This is a explanation of this problem from USACO's training website. I have converted it to markdown. Please do not just copy code; you will not learn anything; at least type it out and understand so you can do it yourself in the future!

Consider an ordered set S of strings of N (1 <= N <= 31) bits. Bits, of course, are either 0 or 1.

This set of strings is interesting because it is ordered and contains all possible strings of length N that have L (1 <= L <= N) or fewer bits that are ‘1’.

Your task is to read a number I (1 <= I <= sizeof(S)) from the input and print the Ith element of the ordered set for N bits with no more than L bits that are ‘1’.

### INPUT FORMAT

A single line with three space separated integers: N, L, and I.

### SAMPLE INPUT (file kimbits.in)

``````5 3 19
``````

### OUTPUT FORMAT

A single line containing the integer that represents the Ith element from the order set, as described.

### SAMPLE OUTPUT (file kimbits.out)

``````10011
``````

Java

C++

Pascal

## ANALYSIS

Russ Cox

Suppose we knew how to calculate the size of the set of binary numbers for a given nbits and nones. That is, suppose we have a function sizeofset(n, m) that returns the number of n-bit binary numbers that have at most m ones in them.

Then we can solve the problem as follows. We’re looking for the ith element in the set of size n with m bits. This set has two parts: the numbers the start with zero, and the numbers that start with one. There are sizeofset(n-1, m) numbers that start with zero and have at most m one bits, and there are sizeofset(n-1, m-1) numbers that start with one and have at most m one bits.

So if the index is less than sizeofset(n-1, m), the number in question occurs in the part of the set that is numbers that start with zero. Otherwise, it starts with a one.

This lends itself to a nice recursive solution, implemented by “printbits”.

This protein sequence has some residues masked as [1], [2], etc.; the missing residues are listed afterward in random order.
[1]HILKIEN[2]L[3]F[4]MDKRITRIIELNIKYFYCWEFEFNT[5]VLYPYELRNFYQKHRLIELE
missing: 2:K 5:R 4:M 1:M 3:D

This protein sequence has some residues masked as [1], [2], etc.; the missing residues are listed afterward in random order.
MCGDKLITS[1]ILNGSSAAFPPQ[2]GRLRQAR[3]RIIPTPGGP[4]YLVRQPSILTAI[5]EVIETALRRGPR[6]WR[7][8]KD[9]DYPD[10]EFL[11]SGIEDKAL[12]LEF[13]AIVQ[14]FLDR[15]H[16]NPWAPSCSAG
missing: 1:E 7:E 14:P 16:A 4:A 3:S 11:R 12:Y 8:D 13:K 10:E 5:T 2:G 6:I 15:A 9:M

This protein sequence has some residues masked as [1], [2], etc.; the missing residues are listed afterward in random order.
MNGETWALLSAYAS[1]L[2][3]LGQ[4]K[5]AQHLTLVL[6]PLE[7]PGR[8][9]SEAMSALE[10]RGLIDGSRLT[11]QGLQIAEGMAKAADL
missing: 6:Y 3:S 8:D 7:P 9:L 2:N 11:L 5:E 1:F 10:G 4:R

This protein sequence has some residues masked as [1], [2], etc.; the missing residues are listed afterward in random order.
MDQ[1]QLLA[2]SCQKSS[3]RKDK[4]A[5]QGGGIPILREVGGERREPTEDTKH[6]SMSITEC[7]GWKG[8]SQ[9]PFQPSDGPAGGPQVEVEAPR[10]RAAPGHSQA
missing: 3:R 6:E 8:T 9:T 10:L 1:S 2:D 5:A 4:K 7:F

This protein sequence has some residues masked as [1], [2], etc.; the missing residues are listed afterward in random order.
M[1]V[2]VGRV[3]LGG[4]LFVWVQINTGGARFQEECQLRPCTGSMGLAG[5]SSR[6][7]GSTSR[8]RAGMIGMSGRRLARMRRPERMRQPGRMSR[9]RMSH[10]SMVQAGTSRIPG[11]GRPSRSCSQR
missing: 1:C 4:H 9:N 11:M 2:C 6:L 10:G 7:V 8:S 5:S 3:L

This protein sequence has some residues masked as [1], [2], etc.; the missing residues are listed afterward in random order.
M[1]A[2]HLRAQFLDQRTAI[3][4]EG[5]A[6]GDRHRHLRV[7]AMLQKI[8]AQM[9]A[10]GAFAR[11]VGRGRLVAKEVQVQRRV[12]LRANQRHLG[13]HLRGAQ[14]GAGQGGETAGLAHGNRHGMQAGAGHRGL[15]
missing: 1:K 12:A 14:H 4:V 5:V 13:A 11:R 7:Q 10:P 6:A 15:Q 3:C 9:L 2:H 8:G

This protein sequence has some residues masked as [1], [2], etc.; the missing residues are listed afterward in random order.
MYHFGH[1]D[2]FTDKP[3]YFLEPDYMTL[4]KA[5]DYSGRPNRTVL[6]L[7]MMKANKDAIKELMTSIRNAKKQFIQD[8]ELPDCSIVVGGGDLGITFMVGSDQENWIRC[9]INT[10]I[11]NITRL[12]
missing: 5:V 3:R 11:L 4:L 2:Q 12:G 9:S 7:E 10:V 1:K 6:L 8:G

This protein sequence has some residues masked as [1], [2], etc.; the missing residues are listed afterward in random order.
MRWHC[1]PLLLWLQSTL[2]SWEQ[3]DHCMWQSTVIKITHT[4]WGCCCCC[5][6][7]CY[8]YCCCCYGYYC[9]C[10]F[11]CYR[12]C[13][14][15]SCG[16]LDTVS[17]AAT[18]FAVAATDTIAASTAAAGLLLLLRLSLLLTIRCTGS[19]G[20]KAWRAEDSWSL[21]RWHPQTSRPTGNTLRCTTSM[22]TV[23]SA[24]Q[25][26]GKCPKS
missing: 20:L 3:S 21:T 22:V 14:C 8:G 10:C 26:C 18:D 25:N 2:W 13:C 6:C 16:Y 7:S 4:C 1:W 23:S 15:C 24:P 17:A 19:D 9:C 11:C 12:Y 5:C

The only difficult part left is calculating “sizeofset”. We can do this by dynamic programming using the property described above:

``````sizeofset(n, m) = sizeofset(n-1, m) + sizeofset(n-1, m-1)
``````

and sizeofset(0, m) = 1 for all m. We use double’s throughout for bits, but that’s overkill given the rewritten problem that requires only 31 bits intead of 32.

``````/*
PROG: kimbits
ID: rsc001
*/

#include <stdio.h>
#include <stdlib.h>
#include <string.h>
#include <assert.h>

FILE *fout;

/* calculate binomial coefficient (n choose k) */
double sizeofset[33][33];

void
initsizeofset(void)
{
int i, j;

for(j=0; j<=32; j++)
sizeofset[0][j] = 1;

for(i=1; i<=32; i++)
for(j=0; j<=32; j++)
if(j == 0)
sizeofset[i][j] = 1;
else
sizeofset[i][j] = sizeofset[i-1][j-1] + sizeofset[i-1][j];
}

void
printbits(int nbits, int nones, double index)
{
double s;

if(nbits == 0)
return;

s = sizeofset[nbits-1][nones];
if(s <= index) {
fprintf(fout, "1");
printbits(nbits-1, nones-1, index-s);
} else {
fprintf(fout, "0");
printbits(nbits-1, nones, index);
}
}

void
main(void)
{
FILE *fin;
int nbits, nones;
double index;

fin = fopen("kimbits.in", "r");
fout = fopen("kimbits.out", "w");
assert(fin != NULL && fout != NULL);

initsizeofset();
fscanf(fin, "%d %d %lf", &nbits, &nones, &index);
printbits(nbits, nones, index-1);
fprintf(fout, "\n");

exit(0);
}
``````